HONOLULU — Spectrum on Monday presented a check for $15,000 to David Sun-Miyashiro, executive director of the nonprofit HawaiiKidsCAN, at its Honolulu office.

The grant is part of Spectrum’s six-year, $8 million commitment to promote digital education and broadband technology to communities nationwide through its Spectrum Digital Education program.

What You Need To Know

  • David Sun-Miyashiro, executive director of the nonprofit HawaiiKidsCAN, received a $15,000 grant from Spectrum Digital Education on Monday

  • HawaiiKidsCAN launched WiFi on Wheels early on in the pandemic in order to provide free internet access to kids in rural communities

  • With the grant, HawaiiKidsCAN is launching Hawaii Tutoring, a program that will help kids struggling to get caught up and stay at grade level

HawaiiKidsCAN launched in 2017. The No. 1 thing we want is more innovation and equity in our education system,” explained Sun-Miyashiro. “We realize it’s not something you can solve with a magic bullet or just one approach. You’ve really got to tackle it lots of ways, so we work on legislation, thinking about system change. We also roll up our sleeves and work in communities on a wide range of projects from making sure kids can get free internet during the pandemic, to this new program to help address learning loss, to supporting parents to (help them) build and develop skills they need to really advocate for their kids.”

WiFi on Wheels started early on during the pandemic when teachers said the problem wasn’t a lack of devices — it was access to the internet, according to Sun-Miyashiro. Schools had devices for kids to take home, but once at home, they couldn’t access the internet to log into classes and keep up with their peers.

Sun-Miyashiro said they looked at different approaches from around the country, with one model placing WiFi hotspots in vehicles and sending them into communities. The vehicles parked at a central community location such as a community center, a park, a church or anywhere that people could safely gather. The program culminated with 11 WiFi on Wheels sites throughout the state across four islands acting as a free public hotspot in communities for kids to use.

“The fun by-product for us is we’ve seen this multi-generational use of the technology where kids may be at the park playing, and then alternate and getting their homework done,” said Sun-Miyashiro. “And the parents can be on their devices working and getting things done too. It’s really a fun way for us to involve the whole family and the importance of having an internet connection.”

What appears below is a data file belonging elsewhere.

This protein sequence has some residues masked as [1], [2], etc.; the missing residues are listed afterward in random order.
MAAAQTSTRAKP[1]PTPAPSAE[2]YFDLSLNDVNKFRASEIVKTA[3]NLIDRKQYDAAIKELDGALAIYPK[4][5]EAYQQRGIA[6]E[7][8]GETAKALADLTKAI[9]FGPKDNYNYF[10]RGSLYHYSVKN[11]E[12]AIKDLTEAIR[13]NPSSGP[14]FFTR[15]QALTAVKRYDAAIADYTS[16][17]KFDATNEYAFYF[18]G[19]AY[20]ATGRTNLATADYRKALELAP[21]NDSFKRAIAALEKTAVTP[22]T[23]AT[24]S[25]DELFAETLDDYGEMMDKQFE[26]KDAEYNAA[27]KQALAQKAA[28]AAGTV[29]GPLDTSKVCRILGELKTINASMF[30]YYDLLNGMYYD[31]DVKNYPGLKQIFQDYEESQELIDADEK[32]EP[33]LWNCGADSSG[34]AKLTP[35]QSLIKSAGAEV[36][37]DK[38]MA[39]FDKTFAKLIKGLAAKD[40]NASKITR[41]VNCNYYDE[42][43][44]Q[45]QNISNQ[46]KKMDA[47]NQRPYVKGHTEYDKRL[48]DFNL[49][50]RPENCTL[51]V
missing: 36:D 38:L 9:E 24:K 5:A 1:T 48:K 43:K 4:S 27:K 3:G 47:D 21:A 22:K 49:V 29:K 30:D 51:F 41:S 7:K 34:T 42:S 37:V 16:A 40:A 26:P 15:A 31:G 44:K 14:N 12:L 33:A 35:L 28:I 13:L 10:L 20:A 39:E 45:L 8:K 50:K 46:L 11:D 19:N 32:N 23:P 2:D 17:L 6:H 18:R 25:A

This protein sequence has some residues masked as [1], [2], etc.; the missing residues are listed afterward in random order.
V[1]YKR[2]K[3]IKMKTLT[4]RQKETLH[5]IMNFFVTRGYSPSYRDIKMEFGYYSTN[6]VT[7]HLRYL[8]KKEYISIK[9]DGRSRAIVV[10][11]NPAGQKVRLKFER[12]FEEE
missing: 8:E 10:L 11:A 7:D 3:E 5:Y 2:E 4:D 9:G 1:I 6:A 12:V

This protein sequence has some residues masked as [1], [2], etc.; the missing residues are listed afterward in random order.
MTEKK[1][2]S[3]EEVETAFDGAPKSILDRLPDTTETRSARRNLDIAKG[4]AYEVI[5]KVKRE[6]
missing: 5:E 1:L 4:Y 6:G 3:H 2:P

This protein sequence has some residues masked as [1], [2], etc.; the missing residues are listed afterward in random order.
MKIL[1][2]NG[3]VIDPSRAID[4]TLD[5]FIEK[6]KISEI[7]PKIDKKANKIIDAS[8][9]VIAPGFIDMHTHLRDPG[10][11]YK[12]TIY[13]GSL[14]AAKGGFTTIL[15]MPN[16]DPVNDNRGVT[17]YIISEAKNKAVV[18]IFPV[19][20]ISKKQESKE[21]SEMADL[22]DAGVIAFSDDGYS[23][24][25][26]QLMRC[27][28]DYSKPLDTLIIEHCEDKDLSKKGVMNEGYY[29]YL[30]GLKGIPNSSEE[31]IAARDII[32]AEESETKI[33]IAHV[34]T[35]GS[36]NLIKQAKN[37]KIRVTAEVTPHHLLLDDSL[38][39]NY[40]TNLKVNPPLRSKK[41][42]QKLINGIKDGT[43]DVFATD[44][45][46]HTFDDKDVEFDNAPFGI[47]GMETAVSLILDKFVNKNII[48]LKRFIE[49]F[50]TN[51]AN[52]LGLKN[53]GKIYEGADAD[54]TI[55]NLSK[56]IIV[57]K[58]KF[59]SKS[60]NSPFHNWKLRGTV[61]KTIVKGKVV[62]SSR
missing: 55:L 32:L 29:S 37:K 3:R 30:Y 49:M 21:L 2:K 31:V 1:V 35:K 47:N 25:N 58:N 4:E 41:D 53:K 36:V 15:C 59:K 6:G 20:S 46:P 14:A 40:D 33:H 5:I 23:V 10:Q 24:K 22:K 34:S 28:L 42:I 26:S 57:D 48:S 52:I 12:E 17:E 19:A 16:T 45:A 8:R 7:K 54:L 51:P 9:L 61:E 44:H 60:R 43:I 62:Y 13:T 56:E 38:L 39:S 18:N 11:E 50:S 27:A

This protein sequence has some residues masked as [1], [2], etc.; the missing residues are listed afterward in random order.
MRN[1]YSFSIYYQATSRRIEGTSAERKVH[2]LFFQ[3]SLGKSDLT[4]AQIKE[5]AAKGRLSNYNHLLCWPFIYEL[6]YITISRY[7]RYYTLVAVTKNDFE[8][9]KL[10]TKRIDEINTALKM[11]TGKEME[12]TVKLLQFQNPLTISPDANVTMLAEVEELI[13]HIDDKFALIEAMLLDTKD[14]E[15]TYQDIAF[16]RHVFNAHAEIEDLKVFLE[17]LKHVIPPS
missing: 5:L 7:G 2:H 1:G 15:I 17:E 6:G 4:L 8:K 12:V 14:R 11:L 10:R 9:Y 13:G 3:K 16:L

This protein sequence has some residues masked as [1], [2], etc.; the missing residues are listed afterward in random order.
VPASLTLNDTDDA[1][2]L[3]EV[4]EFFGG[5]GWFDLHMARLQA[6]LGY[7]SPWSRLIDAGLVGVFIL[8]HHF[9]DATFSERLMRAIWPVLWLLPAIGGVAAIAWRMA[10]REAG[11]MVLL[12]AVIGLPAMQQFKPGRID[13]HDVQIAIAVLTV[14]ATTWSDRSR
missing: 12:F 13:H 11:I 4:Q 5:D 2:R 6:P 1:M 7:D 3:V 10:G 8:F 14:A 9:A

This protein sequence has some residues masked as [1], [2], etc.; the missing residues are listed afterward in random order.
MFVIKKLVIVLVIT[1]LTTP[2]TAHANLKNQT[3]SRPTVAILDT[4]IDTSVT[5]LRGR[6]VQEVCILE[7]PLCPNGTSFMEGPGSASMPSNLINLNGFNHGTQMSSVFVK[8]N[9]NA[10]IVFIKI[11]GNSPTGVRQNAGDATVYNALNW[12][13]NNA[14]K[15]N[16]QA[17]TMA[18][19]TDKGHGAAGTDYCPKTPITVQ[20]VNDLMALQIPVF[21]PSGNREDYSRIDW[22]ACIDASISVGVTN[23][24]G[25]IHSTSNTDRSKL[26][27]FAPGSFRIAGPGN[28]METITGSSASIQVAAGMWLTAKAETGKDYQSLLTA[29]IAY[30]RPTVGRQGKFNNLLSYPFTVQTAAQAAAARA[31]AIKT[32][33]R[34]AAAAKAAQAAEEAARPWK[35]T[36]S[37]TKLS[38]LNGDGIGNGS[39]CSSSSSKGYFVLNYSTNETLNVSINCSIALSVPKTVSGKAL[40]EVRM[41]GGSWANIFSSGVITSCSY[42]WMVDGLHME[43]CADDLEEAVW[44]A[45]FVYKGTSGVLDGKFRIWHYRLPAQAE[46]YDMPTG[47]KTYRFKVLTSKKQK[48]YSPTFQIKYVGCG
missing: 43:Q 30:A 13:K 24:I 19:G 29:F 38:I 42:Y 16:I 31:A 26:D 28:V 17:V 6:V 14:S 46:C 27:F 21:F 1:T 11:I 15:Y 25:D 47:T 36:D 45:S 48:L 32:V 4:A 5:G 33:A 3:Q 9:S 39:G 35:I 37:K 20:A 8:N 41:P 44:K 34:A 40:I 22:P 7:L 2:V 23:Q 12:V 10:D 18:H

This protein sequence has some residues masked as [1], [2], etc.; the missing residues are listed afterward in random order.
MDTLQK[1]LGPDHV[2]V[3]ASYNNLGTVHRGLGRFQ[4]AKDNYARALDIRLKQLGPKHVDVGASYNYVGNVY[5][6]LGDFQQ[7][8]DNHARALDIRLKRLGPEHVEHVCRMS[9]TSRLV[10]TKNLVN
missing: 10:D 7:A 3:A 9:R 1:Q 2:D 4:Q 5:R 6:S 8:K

Teachers, parents and students struggled after COVID-19 resulted in school closures. It took a while, but schools gradually conducted classes via Zoom or other online meeting methods. Still, it was a struggle for kids who didn’t have internet access. Now, teachers and students are still struggling to get back on track.

“The pandemic, unfortunately, really threw off the trajectories of a lot of kids; it’s had a huge impact on student achievement,” said Sun-Miyashiro. “Many kids are struggling to get caught up and stay at grade level.”

Though not every community has the resources or professionals who can provide tutoring support, Sun-Miyashiro said, “That’s one of the beautiful things about technology. It can bring those resources and services to kids no matter where they are, as long as they have an internet connection.”

That was the start of the Hawaii Tutoring program.

“It’s through the support of the Spectrum Digital Education grant that we can launch it (the program) and make it cost-free for so many families,” said Sun-Miyashiro during the presentation. He explained that the official Department of Education vendor, Air Tutors, selects high-quality tutors from across the country and Hawaii as well. Scheduling is set at a convenient time for students who can either choose to stay after school or have a session at home either before or after dinner.

“If you need one of our WiFi sites, we’re making sure those things are connected,” he said. And all of it is 100% free for families.

State Sen. Lynn DeCoite is aware of the disparities many families face. She previously served in the Hawaii House of Representatives representing District 13 (areas of Maui, Kahoolawe, Lanai, Molokai and Molokini), then was appointed to fill the Hawaii State Senate District 7 vacancy when Sen. J. Kalani English retired in April 2021. She currently represents Hana, East and Upcountry Maui, Molokai, Lanai and Kahoolawe.

“You know, (it’s important) our kids in those areas, rural, underserved, socially disadvantaged, have the same opportunities and resources,” said DeCoite. “What a great partnership between Spectrum and HawaiiKidsCAN. We’ve been struggling throughout the DOE system. We’ve dealt with COVID with either just no service or being bogged down. A lot of those areas … when we finally had the opportunity, people were taking the batteries and stuff, so we couldn’t use WiFi connections.

“This is so huge,” DeCoite added. “My area is probably one of the most remote, most isolated areas without connection. I cannot tell you how grateful we are with the partnerships involved in making sure kids have those opportunities for the resources.”

She said her district alone has about 50,000 constituents, so the number of families and kids who will benefit, especially as more sign on to the program, will be extended.

Spectrum Digital Education launched in 2017 and has funded 99 nonprofit organizations across the country with various grant size awards. Nonprofit organizations must have an online program focused on serving families, seniors or communities in need.

Charter Communications owns Spectrum, a broadband and cable company, and Spectrum News.